This Academy Award-nominated thriller follows Franz Kindler (Orson Welles), a Nazi fugitive hiding out as a professor in a small Connecticut town. When his new wife (Loretta Young) begins to suspect his past, a detective (Edward G. Robinson) sets out to uncover his identity.
The prodigy son of an inventor and a musician, Welles was well-versed in literature at an early age, particularly Shakespeare, and, through the unusual circumstances of his life (both of his parents died by the time he was 12, leaving him with an inheritance and not many family obligations), he found himself free to indulge his numerous interests, which included the theater. He was educated in private schools and traveled the world. He found it tougher to get onto the Broadway stage, and get a job with Katharine Cornell. He later became associated with John Houseman, and, together, the two of them set the New York theater afire during the 1930s with their work for the Federal Theatre Project, which led to the founding of the Mercury Theater. The Mercury Players later graduated to radio, and their 1938 “War of the Worlds” broadcast made history when thousands of listeners mistakenly believed aliens had landed on Earth. In 1940, Hollywood beckoned, and Welles and company went west to… read more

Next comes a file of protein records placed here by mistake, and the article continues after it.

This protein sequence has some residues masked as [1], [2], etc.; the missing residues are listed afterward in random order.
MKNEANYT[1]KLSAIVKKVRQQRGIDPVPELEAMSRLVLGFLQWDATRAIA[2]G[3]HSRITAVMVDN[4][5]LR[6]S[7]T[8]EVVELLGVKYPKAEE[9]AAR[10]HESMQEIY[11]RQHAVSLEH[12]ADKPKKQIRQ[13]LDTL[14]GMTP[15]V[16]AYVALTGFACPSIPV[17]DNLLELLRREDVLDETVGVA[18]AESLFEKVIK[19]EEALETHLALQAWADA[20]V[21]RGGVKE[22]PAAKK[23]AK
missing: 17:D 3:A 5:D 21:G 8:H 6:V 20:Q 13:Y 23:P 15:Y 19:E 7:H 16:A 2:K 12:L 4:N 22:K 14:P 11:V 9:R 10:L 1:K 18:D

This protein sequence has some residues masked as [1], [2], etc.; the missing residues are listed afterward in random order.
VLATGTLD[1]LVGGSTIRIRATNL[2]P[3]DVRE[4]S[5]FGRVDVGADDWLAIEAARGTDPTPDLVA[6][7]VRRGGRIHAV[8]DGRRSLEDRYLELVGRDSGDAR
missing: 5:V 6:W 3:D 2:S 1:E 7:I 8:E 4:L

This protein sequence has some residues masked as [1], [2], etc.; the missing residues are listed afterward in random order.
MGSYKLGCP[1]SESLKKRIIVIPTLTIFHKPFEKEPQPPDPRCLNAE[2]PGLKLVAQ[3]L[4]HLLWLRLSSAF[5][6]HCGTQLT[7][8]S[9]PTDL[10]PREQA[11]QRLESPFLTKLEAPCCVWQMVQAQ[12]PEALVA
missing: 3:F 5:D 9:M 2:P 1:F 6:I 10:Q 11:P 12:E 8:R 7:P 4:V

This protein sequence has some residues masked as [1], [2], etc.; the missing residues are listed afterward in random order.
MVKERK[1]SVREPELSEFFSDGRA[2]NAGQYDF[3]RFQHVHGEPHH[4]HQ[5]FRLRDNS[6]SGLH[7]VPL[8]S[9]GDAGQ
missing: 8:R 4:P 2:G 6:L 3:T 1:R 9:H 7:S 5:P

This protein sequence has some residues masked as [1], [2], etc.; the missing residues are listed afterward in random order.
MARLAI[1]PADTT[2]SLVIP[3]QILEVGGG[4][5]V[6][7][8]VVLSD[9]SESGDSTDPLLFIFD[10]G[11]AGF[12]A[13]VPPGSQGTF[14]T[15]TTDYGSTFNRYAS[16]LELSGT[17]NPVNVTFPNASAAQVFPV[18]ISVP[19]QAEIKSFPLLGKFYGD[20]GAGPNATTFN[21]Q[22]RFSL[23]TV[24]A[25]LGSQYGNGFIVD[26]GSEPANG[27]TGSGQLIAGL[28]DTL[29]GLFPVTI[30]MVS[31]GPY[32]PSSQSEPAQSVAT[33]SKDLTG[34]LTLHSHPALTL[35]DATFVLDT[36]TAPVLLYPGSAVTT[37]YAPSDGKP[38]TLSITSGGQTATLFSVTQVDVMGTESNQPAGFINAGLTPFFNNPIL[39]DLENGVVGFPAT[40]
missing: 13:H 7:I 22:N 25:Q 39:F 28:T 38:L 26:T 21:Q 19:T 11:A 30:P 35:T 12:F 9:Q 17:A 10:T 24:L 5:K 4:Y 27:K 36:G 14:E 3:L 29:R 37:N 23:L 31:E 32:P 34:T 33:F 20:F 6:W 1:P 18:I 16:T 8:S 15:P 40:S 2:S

The knock that this is Welles at his most conventional is reasonable, but regardless it is still Orson Welles. That’s enough.
Hungry for Orson Welles and don't want to watch something seen before? Lower your expectations. Enjoy supporting role of Mr. Potter/Billy House and a few typical Wellesian moments. Writing makes the clunky plot unbelievable--the talent couldn't save it from my laughs. Reportedly Welles least favorite effort-he wanted Agnes Moorehead not Robinson as the G-Man and 20-30 minutes were cut and lost. Might've helped.